After a year of battling the Internal Revenue Service over a complicated tax issue, National City Corp. warned the market Tuesday that it will take a $40 million charge for the first quarter and could take further charges this year if it fails to reach some resolution with tax authorities.
Analysts said the earnings warning, the first of the quarter, relates to an unusual case and so does not herald a widespread new problem for banks.
The charge, which the Cleveland banking company said may knock 7 cents from its per-share earnings for the quarter, is part of an ongoing accounting issue involving interest deductions that National City claimed on corporate-owned life insurance.
Companies sometimes buy whole life insurance containing an investment component for employees, then borrow money from the insurer against the policies in the anticipation of gaining dividends and getting a tax deduction on the premium.
However, in 1999 the IRS told the company that it would disallow $200 million of National City's deductions. In the first quarter of 2000 the company paid taxes and interest attributable to the life insurance, but decided to take the charge only after learning that another corporation lost a trial over a similar case.
"This has certainly been hanging over our heads," said Derek Green, vice president of investor relations at National City. "This charge represents a light at the end of the tunnel. It gets our reserve up to a level where we hope to resolve this."
Other companies that have done battle with the IRS over this issue include Winn-Dixie Stores Inc. and American Electric Power Co.
National City said that the charge should cover the estimated expense of settling the matter with the IRS. But company officials said in a prepared press statement that if a settlement is not reached in negotiations with the IRS, the company would take another $40 million charge this year.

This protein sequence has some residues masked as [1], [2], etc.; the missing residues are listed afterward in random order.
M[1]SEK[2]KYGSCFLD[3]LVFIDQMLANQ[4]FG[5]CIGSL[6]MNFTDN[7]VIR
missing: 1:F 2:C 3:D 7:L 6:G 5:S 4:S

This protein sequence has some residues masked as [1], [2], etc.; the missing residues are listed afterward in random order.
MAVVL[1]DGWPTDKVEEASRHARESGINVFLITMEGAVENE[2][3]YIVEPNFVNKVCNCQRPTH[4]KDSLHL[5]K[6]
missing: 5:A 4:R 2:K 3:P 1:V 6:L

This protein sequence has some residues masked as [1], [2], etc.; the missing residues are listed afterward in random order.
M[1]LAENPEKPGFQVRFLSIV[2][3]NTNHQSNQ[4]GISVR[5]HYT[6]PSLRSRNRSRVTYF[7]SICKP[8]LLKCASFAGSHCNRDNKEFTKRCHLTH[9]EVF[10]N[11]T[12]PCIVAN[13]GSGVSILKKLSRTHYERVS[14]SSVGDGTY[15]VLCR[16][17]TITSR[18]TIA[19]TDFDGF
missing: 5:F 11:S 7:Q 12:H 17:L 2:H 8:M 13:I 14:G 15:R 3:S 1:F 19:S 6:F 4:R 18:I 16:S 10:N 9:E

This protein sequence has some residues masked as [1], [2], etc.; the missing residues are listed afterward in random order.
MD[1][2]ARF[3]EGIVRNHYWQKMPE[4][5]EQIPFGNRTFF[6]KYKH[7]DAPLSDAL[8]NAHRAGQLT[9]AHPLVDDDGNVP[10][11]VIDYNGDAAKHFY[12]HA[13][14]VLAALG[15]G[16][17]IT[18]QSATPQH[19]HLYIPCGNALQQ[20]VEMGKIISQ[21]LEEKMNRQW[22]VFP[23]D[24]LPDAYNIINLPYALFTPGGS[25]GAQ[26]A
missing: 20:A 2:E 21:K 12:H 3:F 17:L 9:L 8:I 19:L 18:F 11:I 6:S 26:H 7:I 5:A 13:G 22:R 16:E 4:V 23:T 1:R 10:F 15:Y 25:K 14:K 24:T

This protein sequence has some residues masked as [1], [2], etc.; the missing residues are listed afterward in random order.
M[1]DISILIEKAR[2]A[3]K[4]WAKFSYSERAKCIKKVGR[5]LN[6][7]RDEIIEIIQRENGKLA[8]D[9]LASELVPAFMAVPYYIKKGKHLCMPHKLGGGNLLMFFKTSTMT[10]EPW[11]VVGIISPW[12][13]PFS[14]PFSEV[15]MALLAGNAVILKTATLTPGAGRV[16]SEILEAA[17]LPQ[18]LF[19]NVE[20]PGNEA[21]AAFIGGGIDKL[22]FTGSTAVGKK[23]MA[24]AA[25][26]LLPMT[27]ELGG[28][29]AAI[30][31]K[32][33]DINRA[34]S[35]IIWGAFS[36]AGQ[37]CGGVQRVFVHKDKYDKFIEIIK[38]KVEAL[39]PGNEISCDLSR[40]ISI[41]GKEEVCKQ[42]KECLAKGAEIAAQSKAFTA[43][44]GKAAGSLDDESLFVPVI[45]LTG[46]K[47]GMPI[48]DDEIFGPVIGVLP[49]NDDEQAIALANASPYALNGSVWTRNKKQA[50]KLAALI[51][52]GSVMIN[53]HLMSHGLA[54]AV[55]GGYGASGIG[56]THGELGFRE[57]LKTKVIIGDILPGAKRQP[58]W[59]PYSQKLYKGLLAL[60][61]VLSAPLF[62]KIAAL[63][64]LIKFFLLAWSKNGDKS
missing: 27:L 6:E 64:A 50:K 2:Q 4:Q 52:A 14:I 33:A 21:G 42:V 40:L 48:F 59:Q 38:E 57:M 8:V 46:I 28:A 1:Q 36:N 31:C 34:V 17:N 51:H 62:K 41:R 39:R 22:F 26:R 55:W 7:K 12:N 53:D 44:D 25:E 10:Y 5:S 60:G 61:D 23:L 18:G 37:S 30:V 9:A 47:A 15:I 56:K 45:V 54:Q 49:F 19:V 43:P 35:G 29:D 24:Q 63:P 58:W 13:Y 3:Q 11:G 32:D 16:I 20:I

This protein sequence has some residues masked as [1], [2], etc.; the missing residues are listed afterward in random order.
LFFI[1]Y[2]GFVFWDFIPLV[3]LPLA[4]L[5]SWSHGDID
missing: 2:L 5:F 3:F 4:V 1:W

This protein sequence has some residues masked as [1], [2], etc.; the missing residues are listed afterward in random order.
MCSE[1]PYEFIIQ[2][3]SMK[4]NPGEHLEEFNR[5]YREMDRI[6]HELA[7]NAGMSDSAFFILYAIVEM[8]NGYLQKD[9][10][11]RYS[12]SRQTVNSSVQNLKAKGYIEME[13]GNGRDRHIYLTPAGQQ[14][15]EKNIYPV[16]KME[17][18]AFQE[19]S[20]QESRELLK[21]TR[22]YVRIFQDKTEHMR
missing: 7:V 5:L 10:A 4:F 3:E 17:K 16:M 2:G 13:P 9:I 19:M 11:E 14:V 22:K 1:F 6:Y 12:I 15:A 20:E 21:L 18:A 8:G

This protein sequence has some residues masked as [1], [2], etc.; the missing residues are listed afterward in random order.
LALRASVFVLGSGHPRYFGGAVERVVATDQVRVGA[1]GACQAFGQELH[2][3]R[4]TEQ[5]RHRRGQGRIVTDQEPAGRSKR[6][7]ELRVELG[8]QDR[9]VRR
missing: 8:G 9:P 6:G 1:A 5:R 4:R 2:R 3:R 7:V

"In a worst-case scenario, it might be another $40 million charge," said Jennifer Thompson, an analyst at Putnam Lovell Securities Inc. "It is unclear how long it will take to work its way through the courts."
Denis Laplante, an analyst at Fox-Pitt, Kelton Inc., said the first-quarter charge is the latest development in National City's battle with the IRS over tax exposure on corporate-owned life insurance. "They disclosed in early 2000 that they had this potential liability," he said. "They took an aggressive stance on the corporate-owned life insurance."
National City's payments covered federal income tax returns from 1990 through 1995. The company is not the only corporation to have tax exposure issues with the IRS over this issue, Mr. Laplante said. "This is all a gray area in terms of tax law."
Executives at National City said they would continue to seek refunds on the $200 million plus interest through litigation. If a court rules in favor of National City, its net income could increase, company officials said.
Ms. Thompson said the charge is not a big surprise, because National City began paying the taxes and interest last year. "I guess what prompted them to take the charge was the unrelated court case," she said.
And the problem is not likely to be a common one, she said. "There aren't too many companies that have corporate-owned life insurance that is a meaningful portion of their earnings."
And Ms. Thompson said she was skeptical that the 7-cent drop in per-share earnings would have a major impact on the company. "It will hit the interest expense line. But most investors will look at this as a one-off event. I'm not sure it would impact valuations."
The news did not inspire a huge selloff. National City shares rose 0.56% Tuesday to close at $27.15. Its 52-week high is $30.31.
Separately, the $89 billion banking company announced several executive changes. William E. MacDonald 3d, a 33-year veteran of the company, was named vice chairman this week. He will succeed Vincent A. DiGirolamo, who has announced his retirement.
This month Michael Gonsiorowski was promoted to executive vice president of National City Bank.